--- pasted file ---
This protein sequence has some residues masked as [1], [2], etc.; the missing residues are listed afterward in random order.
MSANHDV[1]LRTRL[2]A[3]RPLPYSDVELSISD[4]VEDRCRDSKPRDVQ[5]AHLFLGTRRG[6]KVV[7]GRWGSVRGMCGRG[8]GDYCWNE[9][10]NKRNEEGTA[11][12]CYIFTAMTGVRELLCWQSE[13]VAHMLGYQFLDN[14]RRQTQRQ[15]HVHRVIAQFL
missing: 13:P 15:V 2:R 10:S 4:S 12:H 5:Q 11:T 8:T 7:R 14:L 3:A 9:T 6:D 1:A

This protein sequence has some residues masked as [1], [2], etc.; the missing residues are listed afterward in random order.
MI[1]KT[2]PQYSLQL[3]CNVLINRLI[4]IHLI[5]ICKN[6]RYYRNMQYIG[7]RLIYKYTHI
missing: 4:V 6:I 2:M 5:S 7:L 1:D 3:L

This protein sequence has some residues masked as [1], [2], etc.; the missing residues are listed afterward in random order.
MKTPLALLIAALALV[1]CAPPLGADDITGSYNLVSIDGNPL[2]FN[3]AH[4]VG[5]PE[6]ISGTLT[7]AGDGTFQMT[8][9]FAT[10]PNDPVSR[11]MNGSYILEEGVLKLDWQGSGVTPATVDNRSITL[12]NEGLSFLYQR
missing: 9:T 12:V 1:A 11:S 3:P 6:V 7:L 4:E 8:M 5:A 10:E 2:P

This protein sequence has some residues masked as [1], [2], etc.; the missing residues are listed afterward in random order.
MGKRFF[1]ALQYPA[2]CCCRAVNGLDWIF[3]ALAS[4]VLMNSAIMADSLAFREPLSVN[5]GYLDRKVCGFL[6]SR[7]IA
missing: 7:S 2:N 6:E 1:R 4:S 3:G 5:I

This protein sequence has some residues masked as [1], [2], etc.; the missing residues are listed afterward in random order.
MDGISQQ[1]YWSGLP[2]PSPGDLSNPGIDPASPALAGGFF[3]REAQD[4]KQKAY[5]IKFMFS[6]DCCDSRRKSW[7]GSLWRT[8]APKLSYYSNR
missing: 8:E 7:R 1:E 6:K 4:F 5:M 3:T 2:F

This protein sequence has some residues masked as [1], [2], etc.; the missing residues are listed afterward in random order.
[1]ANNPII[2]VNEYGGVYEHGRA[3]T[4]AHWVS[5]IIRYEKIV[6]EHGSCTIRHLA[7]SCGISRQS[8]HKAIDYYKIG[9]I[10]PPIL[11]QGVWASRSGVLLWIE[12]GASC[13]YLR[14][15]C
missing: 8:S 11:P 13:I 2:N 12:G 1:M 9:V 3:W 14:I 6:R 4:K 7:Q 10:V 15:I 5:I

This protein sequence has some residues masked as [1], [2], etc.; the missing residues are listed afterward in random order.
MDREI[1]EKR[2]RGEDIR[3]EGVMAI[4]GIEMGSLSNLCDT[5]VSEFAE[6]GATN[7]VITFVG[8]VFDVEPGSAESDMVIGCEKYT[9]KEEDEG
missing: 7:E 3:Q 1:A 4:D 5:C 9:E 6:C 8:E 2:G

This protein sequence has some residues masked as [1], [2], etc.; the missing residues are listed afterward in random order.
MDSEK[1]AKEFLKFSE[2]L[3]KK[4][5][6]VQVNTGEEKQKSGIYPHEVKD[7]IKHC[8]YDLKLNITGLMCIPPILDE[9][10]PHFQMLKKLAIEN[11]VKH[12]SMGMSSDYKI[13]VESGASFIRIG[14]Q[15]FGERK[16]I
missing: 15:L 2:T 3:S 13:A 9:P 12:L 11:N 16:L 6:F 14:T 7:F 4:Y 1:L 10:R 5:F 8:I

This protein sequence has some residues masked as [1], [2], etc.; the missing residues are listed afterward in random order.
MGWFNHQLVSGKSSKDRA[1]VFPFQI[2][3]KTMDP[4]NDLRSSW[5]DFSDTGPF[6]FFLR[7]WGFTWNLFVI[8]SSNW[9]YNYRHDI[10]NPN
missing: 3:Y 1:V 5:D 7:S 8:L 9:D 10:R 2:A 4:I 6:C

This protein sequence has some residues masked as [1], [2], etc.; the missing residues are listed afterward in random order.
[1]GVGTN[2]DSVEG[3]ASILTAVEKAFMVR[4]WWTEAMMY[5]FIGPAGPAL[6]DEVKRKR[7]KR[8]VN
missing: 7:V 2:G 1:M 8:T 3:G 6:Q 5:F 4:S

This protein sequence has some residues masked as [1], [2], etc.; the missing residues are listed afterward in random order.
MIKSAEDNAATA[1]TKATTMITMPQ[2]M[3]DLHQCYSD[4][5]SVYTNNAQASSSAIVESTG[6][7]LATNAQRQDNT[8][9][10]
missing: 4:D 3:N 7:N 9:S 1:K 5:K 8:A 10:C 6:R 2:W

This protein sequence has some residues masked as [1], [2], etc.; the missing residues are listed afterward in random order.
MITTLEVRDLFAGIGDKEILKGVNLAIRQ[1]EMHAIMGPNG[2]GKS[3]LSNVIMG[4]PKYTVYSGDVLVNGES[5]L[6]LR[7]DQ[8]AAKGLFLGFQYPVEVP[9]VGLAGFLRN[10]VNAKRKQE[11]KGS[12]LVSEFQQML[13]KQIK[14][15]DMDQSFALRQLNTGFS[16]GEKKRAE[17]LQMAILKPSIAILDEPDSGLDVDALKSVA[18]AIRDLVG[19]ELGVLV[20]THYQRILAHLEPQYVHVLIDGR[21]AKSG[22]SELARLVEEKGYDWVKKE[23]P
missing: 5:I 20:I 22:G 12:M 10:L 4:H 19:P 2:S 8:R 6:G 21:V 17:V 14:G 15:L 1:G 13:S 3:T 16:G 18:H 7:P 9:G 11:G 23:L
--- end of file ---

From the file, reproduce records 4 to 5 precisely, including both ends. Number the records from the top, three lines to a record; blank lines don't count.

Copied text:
This protein sequence has some residues masked as [1], [2], etc.; the missing residues are listed afterward in random order.
MGKRFF[1]ALQYPA[2]CCCRAVNGLDWIF[3]ALAS[4]VLMNSAIMADSLAFREPLSVN[5]GYLDRKVCGFL[6]SR[7]IA
missing: 7:S 2:N 6:E 1:R 4:S 3:G 5:I

This protein sequence has some residues masked as [1], [2], etc.; the missing residues are listed afterward in random order.
MDGISQQ[1]YWSGLP[2]PSPGDLSNPGIDPASPALAGGFF[3]REAQD[4]KQKAY[5]IKFMFS[6]DCCDSRRKSW[7]GSLWRT[8]APKLSYYSNR
missing: 8:E 7:R 1:E 6:K 4:F 5:M 3:T 2:F